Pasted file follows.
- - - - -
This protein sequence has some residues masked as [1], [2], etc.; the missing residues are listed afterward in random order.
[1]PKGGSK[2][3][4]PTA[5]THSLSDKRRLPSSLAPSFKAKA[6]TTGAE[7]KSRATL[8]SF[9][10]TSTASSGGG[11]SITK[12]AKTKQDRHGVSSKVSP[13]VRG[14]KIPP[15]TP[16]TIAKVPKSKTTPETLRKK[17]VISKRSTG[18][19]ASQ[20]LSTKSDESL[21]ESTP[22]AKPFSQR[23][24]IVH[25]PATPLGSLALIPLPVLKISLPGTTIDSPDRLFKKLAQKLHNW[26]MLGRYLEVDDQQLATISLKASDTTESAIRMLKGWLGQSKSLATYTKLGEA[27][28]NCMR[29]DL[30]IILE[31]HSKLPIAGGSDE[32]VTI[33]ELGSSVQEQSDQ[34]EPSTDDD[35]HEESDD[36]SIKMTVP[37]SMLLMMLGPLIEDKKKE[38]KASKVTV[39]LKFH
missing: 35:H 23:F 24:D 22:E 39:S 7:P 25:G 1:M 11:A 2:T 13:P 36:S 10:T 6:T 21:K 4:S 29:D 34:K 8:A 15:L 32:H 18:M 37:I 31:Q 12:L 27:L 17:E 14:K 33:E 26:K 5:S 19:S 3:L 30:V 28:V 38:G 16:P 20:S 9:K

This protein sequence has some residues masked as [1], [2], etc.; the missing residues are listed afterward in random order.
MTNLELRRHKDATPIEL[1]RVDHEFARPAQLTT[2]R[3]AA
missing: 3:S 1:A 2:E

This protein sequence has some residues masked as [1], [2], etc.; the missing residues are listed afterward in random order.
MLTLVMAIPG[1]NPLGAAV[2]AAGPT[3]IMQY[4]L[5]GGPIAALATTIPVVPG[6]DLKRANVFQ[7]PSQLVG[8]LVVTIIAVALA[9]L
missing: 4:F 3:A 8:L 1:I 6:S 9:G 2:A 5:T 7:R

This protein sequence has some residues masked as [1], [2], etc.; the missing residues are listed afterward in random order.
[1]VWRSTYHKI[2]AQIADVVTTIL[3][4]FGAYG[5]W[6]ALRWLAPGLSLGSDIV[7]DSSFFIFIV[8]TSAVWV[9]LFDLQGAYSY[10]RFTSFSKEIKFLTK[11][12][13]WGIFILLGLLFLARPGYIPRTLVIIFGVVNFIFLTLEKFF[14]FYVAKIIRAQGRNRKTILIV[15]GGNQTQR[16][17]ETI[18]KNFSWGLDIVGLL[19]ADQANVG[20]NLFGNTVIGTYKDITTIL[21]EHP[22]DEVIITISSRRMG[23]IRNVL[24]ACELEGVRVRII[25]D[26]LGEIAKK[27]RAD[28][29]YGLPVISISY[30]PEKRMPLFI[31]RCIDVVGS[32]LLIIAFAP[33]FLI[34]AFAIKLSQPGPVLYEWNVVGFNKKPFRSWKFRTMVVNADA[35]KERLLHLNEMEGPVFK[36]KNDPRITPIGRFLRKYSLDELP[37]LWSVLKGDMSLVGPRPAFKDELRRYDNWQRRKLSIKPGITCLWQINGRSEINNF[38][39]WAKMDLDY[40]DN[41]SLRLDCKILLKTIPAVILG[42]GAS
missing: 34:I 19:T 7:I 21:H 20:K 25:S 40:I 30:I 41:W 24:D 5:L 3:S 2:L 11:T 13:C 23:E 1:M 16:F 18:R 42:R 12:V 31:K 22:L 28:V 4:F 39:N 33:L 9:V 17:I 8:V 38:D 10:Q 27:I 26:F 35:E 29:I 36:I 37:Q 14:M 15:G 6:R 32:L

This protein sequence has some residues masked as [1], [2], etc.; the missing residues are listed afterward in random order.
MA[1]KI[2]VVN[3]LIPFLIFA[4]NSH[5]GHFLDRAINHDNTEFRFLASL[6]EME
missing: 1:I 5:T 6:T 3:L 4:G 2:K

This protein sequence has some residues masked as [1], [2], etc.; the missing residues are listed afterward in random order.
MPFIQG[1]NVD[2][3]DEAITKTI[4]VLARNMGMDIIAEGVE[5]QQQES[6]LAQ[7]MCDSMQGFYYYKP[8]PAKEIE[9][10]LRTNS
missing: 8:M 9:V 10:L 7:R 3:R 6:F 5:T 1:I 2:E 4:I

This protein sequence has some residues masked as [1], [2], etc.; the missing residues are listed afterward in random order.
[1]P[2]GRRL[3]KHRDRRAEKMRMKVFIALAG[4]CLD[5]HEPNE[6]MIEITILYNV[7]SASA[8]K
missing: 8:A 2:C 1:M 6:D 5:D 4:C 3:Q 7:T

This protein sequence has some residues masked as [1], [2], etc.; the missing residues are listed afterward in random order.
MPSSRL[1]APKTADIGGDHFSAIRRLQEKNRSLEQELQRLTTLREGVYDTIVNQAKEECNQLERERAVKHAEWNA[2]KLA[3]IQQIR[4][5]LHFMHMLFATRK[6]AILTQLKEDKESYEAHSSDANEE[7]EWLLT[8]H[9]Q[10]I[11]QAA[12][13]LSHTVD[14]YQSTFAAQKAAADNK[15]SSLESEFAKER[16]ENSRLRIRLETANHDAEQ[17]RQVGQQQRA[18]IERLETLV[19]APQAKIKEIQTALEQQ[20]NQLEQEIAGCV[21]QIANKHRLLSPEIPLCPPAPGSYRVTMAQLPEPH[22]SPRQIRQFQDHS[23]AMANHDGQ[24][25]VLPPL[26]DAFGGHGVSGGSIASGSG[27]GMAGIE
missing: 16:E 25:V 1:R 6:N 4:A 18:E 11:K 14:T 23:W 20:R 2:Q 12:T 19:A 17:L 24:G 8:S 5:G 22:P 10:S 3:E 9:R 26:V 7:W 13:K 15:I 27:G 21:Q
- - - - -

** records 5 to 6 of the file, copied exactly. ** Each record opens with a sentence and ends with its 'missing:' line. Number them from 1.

This protein sequence has some residues masked as [1], [2], etc.; the missing residues are listed afterward in random order.
MA[1]KI[2]VVN[3]LIPFLIFA[4]NSH[5]GHFLDRAINHDNTEFRFLASL[6]EME
missing: 1:I 5:T 6:T 3:L 4:G 2:K

This protein sequence has some residues masked as [1], [2], etc.; the missing residues are listed afterward in random order.
MPFIQG[1]NVD[2][3]DEAITKTI[4]VLARNMGMDIIAEGVE[5]QQQES[6]LAQ[7]MCDSMQGFYYYKP[8]PAKEIE[9][10]LRTNS
missing: 8:M 9:V 10:L 7:R 3:R 6:F 5:T 1:I 2:E 4:I